We learn, for another thing, in this passage, that our Lord Jesus Christ makes much of a little grace, and speaks kindly of those who have it. We see Him saying to the disciples: “The Father Himself loveth you, because ye hath loved Me, and have believed that I came out from God.”
How weak was the faith and love of the Apostles! How soon, in a very few hours, they were buried under a cloud of unbelief and cowardice! These very men whom Jesus commends for loving and believing, before the morning sun arose, forsook Him and fled. Yet, weak as their graces were, they were real and true and genuine. They were graces which hundreds of learned priests and scribes and Pharisees never attained, and, not attaining, died miserably in their sins.
Let us take great comfort in this blessed truth. The Saviour of sinners will not cast off those who believe in Him, because they are babes in faith and knowledge. He will not break the bruised reed or quench the smoking flax. He can see reality under much infirmity, and where He sees it, He is graciously pleased. The followers of such a Saviour may well be bold and confident. They have a Friend who despises not the least member of His flock, and casts out none who come to Him, however weak and feeble, if they are only true.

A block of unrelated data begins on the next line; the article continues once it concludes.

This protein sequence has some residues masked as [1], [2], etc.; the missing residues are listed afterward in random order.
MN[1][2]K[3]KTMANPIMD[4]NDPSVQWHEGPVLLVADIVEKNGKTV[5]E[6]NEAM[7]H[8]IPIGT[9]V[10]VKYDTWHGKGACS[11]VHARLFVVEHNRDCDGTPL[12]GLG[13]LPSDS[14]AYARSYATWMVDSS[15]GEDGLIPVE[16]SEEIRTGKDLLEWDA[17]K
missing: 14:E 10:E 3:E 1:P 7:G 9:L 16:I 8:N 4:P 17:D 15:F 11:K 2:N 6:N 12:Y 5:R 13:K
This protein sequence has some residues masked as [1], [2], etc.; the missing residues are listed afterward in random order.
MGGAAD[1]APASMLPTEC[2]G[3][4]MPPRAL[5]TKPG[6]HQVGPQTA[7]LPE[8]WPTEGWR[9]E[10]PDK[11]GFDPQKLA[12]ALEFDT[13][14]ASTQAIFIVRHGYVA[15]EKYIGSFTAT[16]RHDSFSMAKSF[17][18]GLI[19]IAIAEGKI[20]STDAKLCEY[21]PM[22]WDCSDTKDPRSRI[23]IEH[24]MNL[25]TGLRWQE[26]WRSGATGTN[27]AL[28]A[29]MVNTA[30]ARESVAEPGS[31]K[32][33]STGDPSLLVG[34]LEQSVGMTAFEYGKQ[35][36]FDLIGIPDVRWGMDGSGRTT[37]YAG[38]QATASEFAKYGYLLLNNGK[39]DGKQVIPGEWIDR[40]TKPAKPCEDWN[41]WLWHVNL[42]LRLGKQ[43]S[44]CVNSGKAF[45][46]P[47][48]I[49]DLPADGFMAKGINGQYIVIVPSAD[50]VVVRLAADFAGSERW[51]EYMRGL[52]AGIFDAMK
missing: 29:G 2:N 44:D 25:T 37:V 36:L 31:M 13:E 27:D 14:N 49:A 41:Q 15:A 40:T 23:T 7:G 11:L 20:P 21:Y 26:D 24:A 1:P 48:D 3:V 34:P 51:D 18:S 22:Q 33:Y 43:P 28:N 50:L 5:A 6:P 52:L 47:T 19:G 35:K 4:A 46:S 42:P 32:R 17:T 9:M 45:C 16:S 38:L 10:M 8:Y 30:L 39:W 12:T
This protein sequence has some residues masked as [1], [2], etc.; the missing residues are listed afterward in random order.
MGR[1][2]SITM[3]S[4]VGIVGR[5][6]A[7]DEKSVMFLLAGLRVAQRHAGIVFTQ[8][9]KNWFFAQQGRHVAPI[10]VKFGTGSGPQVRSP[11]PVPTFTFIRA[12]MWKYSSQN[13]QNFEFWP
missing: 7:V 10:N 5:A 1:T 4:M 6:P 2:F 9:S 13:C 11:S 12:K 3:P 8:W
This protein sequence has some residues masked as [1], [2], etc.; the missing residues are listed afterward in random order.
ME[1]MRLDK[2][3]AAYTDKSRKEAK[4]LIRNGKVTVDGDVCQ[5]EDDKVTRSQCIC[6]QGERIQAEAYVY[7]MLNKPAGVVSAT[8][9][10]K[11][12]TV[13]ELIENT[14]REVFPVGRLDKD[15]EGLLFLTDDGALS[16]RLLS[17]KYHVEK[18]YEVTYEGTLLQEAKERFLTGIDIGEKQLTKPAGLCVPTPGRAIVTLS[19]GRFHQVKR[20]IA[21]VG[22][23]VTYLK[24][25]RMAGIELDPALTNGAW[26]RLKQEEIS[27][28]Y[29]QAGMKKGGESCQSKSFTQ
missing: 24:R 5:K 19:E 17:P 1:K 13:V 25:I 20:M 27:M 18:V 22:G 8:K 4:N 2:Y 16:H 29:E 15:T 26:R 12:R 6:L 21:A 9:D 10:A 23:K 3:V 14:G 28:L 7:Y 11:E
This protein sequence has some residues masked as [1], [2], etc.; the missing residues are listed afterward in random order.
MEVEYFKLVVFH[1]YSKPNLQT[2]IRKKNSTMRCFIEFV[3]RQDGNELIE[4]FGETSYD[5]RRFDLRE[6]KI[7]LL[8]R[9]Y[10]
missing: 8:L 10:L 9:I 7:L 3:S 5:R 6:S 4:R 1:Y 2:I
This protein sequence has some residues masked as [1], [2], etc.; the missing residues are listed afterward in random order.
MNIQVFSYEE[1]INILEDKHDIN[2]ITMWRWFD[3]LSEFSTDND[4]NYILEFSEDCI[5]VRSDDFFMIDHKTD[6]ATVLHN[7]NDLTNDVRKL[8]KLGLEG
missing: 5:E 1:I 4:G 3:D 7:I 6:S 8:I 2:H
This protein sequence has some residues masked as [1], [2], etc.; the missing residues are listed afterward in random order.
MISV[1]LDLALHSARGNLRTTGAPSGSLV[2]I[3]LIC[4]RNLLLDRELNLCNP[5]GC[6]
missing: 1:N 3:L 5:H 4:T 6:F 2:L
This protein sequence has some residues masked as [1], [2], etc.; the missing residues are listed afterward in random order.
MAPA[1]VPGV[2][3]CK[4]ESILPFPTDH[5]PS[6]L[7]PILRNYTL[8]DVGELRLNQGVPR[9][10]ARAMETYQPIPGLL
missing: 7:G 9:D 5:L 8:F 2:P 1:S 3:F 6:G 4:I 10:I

We learn, for another thing, in this passage, that the best Christians know but little of their own hearts. We see the disciples professing loudly, “Now Thou speakest plainly,—now we are sure,—now we believe.” Brave words these! And yet the very men that spoke them, in a very short time were scattered like timid sheep, and left their Master alone.
We need not doubt that the profession of the eleven was real and sincere. They honestly meant what they said. But they did not know themselves. They did not know what they were capable of doing under the pressure of the fear of men and of strong temptation. They had not rightly estimated the weakness of the flesh, the power of the devil, the feebleness of their own resolutions, the shallowness of their own faith. All this they had yet to learn by painful experience. Like young recruits, they had yet to learn that it is one thing to know the soldier’s drill and wear the uniform, and quite another thing to be steadfast in the day of battle.